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2016 Spring Term Festival

Students displayed their Spring Term projects during the 2016 Festival held on May 20 on the main floor of Leyburn Library. This poster below, created by students from CSCI 335, showcases the development of high-performance software for web applications.

stf2
Perry O’Connor ’17 explains her team’s work on the Symbolic Logic Tutorial to Professor Gavin Fox. Asha Campbell ’17 (seated) also worked on the Symbolic Logic Tutorial. Mina Shnoudah ’17 (right) demonstrated his team’s Ancient Graffiti Project application next.

csci335_spring16_poster



Student-Designed Web App Helps W&L Students Plan Course Schedules

Corsola Team
Corsola Team

Thanks to (from left to right) Richard Marmorstein ’14,  Alex Baca ’14, Alicia Bargar ’13 and Phil Lisovicz ’13, Washington and Lee University students have a new web application designed to make their schedule planning easier. Corsola: Scheduling Your Life allows students to choose their preferred courses and view potential schedule conflicts. Click here to read more… http://news.blogs.wlu.edu/2013/09/12/new-corsola-web-application-helps-wl-students-plan-course-schedules/



W&L Faculty to Present Collaborative Project at LAWDI Institute

Rebecca Benefiel, associate professor of classics at Washington and Lee University, and Sara Sprenkle, assistant professor of computer science at W&L, will present their prototype of a new web application involving the ancient graffiti of Pompeii at the Linked Ancient World Data Institute (LAWDI) later this month

W&L Faculty to Present Collaborative Project at LAWDI Institute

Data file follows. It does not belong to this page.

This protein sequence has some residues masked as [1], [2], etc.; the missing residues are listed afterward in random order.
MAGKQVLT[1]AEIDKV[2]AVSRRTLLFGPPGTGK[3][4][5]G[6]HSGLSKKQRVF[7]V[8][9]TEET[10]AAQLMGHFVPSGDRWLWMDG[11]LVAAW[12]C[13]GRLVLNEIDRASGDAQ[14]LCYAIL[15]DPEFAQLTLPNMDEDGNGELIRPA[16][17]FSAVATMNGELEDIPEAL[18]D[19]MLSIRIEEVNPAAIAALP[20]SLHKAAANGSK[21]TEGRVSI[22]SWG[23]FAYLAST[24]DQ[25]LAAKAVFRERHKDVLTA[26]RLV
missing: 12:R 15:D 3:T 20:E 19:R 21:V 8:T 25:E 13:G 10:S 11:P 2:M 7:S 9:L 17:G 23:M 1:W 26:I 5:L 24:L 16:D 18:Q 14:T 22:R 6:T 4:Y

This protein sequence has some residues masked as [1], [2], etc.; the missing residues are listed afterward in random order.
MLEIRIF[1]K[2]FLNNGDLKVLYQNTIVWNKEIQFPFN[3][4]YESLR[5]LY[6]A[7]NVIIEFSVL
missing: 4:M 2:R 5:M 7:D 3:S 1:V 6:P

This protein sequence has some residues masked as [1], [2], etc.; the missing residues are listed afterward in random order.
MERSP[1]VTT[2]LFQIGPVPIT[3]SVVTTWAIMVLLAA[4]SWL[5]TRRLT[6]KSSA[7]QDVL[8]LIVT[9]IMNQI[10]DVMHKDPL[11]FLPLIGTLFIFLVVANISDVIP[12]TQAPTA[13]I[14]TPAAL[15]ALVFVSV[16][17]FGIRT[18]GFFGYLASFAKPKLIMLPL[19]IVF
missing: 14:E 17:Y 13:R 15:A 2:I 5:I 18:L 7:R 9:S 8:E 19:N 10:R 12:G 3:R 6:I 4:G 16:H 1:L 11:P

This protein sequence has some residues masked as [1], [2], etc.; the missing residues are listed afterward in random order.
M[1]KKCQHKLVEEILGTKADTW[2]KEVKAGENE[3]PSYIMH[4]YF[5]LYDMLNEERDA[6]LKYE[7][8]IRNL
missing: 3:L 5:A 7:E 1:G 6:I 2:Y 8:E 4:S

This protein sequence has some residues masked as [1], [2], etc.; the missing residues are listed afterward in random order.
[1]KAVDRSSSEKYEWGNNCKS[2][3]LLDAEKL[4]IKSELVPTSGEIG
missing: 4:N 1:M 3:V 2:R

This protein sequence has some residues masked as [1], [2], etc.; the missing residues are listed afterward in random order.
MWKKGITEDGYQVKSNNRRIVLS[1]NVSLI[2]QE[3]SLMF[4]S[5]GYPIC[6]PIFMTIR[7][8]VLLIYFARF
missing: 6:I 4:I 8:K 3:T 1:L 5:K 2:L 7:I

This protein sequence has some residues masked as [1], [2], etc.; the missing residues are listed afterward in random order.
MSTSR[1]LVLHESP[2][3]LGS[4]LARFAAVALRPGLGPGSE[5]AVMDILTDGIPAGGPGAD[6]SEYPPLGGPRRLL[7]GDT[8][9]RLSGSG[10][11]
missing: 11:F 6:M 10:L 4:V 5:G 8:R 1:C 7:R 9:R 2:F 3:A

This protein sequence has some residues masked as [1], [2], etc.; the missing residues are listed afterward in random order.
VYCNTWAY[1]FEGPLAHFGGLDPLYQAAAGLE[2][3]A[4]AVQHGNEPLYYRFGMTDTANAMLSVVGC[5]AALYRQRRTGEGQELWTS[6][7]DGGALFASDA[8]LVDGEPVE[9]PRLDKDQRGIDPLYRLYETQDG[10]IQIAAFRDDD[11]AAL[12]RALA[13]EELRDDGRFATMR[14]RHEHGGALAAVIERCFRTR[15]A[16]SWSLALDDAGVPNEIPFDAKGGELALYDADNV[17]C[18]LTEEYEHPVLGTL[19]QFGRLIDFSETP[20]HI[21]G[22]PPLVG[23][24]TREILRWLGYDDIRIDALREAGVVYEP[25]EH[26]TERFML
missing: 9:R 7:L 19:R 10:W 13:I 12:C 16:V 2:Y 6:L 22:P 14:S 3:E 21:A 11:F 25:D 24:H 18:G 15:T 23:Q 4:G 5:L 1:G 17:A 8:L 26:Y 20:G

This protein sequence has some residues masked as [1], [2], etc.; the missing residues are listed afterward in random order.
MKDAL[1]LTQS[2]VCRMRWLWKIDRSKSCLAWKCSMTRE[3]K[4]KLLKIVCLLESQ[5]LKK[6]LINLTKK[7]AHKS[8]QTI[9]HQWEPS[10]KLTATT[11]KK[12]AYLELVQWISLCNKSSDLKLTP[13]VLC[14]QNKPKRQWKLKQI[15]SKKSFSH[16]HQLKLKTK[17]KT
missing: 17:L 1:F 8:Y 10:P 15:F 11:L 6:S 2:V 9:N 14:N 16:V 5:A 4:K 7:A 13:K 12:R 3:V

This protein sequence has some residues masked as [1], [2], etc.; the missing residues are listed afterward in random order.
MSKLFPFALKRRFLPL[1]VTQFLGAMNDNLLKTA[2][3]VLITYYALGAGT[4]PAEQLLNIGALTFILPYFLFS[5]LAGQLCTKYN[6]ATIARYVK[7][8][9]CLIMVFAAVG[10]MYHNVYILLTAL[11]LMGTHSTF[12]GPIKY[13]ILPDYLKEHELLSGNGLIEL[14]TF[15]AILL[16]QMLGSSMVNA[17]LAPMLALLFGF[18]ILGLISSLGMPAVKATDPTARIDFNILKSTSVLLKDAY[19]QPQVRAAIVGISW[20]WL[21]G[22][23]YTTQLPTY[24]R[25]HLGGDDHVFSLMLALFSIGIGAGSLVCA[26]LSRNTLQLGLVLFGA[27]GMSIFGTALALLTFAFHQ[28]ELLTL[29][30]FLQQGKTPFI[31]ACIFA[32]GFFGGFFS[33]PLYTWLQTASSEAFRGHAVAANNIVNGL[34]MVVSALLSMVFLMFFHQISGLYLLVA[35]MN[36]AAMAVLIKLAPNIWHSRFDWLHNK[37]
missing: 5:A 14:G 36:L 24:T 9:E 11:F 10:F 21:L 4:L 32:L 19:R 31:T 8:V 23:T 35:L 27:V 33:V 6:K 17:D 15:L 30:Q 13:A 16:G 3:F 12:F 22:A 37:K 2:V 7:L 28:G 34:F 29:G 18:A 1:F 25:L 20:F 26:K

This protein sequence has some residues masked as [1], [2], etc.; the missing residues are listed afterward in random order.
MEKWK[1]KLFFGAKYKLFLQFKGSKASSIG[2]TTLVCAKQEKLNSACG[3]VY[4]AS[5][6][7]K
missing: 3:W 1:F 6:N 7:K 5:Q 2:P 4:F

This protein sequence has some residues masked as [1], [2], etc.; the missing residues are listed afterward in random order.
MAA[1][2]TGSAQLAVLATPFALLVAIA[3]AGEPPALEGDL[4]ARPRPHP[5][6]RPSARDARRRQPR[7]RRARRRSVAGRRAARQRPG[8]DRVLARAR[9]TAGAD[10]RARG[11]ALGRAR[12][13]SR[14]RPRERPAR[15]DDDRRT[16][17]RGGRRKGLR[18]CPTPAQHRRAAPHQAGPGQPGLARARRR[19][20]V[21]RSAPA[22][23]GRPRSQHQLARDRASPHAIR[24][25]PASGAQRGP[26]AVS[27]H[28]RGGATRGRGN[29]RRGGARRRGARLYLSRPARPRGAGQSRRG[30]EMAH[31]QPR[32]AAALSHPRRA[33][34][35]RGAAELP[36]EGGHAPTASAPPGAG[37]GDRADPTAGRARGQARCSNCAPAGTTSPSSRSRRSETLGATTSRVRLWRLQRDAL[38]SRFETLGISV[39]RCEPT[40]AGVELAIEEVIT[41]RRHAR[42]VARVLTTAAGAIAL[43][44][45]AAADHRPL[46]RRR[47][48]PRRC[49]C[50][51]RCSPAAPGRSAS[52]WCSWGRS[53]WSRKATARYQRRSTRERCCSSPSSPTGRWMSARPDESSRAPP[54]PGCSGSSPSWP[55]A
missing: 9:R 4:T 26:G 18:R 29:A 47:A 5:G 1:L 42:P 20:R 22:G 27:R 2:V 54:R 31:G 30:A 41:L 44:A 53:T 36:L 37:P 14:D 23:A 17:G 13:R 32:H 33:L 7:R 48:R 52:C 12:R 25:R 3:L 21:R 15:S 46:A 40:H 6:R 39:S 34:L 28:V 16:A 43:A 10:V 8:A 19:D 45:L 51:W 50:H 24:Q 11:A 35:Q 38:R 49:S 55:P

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W&L Robots Rock the Spring Term Fair

Twenty-three students from CSCI 250 presented six different projects at the annual W&L Spring Term Fair in Leyburn Library — so many projects that they were given their own floor of the library for the demos!  W&L innovations included using Python to fly an AR.Drone via Kinect hand gestures and to navigate a Neato XV-11 LIDAR robot around an obstacle, as well as the cool projects depicted below (Steve Goryl photo credits).

ImageDeirdre  and Haley used a Raspberry Pi to add sonar capability to their Brookstone Rover ‘bot.

ImageSam, Drew, Jok, and Darren built and programmed a robotic arm.

ImageMichael, Stephen, and Hank built an R/C plane with remote pan-tilt camera and laptop controller.

ImageLee, James, and Colin programmed an AR.Drone to follow a moving ground vehicle.



CSCI335 Students Demo Their Web Applications at Spring Term Fair

Thirteen students in CSCI335: Software Engineering through Web Applications demonstrated their three team projects at the Spring Fest.  In teams of four or five, the students gathered requirements for their project, created a static prototype, and developed a dynamic, user-friendly prototype–all in four weeks.

CSCI335 Students
CSCI335 students present their applications on their laptops to students and faculty.